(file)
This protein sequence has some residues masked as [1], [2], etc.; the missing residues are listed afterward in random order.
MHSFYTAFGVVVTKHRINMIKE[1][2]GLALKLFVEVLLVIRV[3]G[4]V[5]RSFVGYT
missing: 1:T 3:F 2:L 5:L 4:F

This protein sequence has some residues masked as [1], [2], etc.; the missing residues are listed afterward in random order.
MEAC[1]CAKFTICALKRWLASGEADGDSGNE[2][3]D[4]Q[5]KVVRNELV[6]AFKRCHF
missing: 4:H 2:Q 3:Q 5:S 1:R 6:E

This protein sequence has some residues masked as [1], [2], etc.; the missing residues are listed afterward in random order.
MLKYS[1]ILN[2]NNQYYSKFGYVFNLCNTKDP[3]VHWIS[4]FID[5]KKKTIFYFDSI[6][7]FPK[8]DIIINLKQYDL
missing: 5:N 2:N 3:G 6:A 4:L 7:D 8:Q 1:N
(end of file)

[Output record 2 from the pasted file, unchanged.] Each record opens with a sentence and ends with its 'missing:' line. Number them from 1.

This protein sequence has some residues masked as [1], [2], etc.; the missing residues are listed afterward in random order.
MEAC[1]CAKFTICALKRWLASGEADGDSGNE[2][3]D[4]Q[5]KVVRNELV[6]AFKRCHF
missing: 4:H 2:Q 3:Q 5:S 1:R 6:E